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The Story Transformed

Karma Kitaj Author Interview

Karma Kitaj Author Interview

Beguiled follows young Miriam as she struggles to follow her dreams through a turbulent time in history. What was the initial idea behind this story and how did that transform as you were writing the novel?

Initially, I had the idea to write a story of the kind of life my mother, born in 1910, might have had, if she’d had the gumption. Which she did not, so the story of Miriam Levine, 1st generation Russian-Jewish girl, is entirely fictional. There are a few biographical markers, e.g., Miriam’s Pop was active in the leftist-unionist organization called the Workmen’s Circle. My maternal grandfather was as well. Similarly, he was a cultured fellow, albeit not formally educated, and introduced my mother to cultural events from a young age. The character Miriam developed her aspirations to go on stage from the experiences her Pop exposed her to from a young age.

The story transformed itself immediately from anything biographical to an exciting adventure of Miriam and her girlfriends as they make their way through a difficult time in history punctuated by WWI, the “Spanish” flu, women’s getting the vote, the Roaring 20s, the relationship between young people and their immigrant parents, and the status of women.

Miriam is a well developed character that I grew attached to. How did you capture the thoughts and emotions of a young woman in the 1900’s?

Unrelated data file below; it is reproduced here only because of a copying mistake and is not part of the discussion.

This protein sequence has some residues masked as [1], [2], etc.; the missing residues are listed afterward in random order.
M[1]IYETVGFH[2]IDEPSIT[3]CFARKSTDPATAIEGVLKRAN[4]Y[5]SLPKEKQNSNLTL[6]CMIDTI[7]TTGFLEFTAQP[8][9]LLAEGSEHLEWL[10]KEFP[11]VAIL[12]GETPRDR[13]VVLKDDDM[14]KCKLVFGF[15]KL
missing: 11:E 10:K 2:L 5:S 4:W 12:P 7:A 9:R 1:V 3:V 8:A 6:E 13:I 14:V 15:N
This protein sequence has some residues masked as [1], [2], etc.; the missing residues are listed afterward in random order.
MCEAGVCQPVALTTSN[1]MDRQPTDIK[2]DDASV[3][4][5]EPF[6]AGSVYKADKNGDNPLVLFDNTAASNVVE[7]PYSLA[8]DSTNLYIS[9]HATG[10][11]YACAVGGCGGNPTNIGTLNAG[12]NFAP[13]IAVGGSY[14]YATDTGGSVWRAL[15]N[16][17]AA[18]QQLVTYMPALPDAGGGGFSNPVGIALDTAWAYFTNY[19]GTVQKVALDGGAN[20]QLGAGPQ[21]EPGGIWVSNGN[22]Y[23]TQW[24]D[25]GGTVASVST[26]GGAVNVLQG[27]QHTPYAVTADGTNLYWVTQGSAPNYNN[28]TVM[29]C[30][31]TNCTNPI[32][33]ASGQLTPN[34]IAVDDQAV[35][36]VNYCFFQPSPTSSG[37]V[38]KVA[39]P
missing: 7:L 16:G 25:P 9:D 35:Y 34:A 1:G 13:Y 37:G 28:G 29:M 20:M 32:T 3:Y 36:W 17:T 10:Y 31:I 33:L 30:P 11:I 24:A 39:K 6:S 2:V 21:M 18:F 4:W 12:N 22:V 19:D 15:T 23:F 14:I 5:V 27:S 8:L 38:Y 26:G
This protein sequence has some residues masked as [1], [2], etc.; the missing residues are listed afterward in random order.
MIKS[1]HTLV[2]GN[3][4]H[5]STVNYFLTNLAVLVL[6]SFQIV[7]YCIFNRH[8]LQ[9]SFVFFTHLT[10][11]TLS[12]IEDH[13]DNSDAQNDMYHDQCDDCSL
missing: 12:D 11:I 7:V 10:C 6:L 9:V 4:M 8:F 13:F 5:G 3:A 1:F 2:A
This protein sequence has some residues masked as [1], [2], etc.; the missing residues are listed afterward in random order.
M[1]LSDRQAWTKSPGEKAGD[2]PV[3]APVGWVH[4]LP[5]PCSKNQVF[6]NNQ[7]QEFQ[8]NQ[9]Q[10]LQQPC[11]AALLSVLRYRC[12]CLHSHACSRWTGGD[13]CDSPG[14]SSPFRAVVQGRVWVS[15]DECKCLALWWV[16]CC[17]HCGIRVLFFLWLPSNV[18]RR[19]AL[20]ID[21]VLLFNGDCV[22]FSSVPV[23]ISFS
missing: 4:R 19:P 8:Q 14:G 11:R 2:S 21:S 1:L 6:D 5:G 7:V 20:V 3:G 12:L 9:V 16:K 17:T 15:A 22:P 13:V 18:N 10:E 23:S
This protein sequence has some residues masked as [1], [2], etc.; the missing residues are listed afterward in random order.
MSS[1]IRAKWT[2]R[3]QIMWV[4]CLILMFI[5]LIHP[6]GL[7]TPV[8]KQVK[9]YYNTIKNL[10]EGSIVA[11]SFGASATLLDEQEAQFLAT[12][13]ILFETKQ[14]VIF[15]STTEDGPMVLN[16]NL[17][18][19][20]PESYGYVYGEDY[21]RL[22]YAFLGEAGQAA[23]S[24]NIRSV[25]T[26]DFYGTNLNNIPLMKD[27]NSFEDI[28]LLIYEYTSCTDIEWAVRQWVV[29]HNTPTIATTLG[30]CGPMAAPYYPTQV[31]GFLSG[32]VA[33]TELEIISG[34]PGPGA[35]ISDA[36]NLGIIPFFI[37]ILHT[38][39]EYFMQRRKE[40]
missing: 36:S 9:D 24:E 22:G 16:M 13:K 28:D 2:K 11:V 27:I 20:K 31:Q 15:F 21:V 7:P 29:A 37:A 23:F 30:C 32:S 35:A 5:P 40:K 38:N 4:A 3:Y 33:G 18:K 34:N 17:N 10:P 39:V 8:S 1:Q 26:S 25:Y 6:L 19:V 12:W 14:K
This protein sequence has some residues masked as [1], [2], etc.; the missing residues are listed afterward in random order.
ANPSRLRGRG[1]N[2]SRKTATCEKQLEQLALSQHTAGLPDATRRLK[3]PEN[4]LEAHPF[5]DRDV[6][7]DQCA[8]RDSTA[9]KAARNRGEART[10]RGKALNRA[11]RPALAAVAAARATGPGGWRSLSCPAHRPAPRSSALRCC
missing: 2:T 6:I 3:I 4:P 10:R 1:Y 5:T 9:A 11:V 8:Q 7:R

Research, research, and more research helped me to describe a girl of the early 1900s. I read many books about the times, including novels of women of that period.

Perhaps more importantly, I’ve been a psychotherapist and life coach all my adult life, so am accustomed to hearing people’s stories and helping them to make sense of their lives. So, the emotions of a woman of this period seemed little different to me from my clients’ stories. Yes, women have approached the glass ceiling and many are in marriages that are fundamentally equal or mutually enhancing, but with the outing of many in the MeToo movement, it’s clear that women’s place has not appreciably changed vis a vis powerful men.

I liked how the politics and drama of the time was not front and center, but served as a backdrop to Miriam’s story. Did you do any research for this story to keep things accurate?

As stated above, I pored over many historical books of this period, as well as historical novels about the early 1900s. Having been in graduate school for a PhD back in the 1980s, I learned how to do research and to enjoy it. I was not, however, a big history buff, so my becoming absorbed in this research was a surprise to me. One funny thing: in one of my last drafts, I realized that NO character ever was described as smoking. So, I had to go back and add smoking Lucky Strikes, Camels, pipes, and cigars to many scenes.

WWI was certainly in the background only in Beguiled. Miriam and her friends barely seemed to register that there was a world war going on in Europe, until Miriam arrives home and discovers that her father’s Workmen’s Circle is having an important emergency meeting to discuss US entry into the War. Then a young German boy barges in to say that his family was beaten bloody right in their neighborhood, an unthinkable thing in their multi-ethnic close community.

Many people have suggested I write a sequel to Beguiled, but that would take me into the Depression of the 1930s and I don’t know if I want to go there, particularly since our country seems liable to get there itself.

What is the next book that you are working on and when will it be available?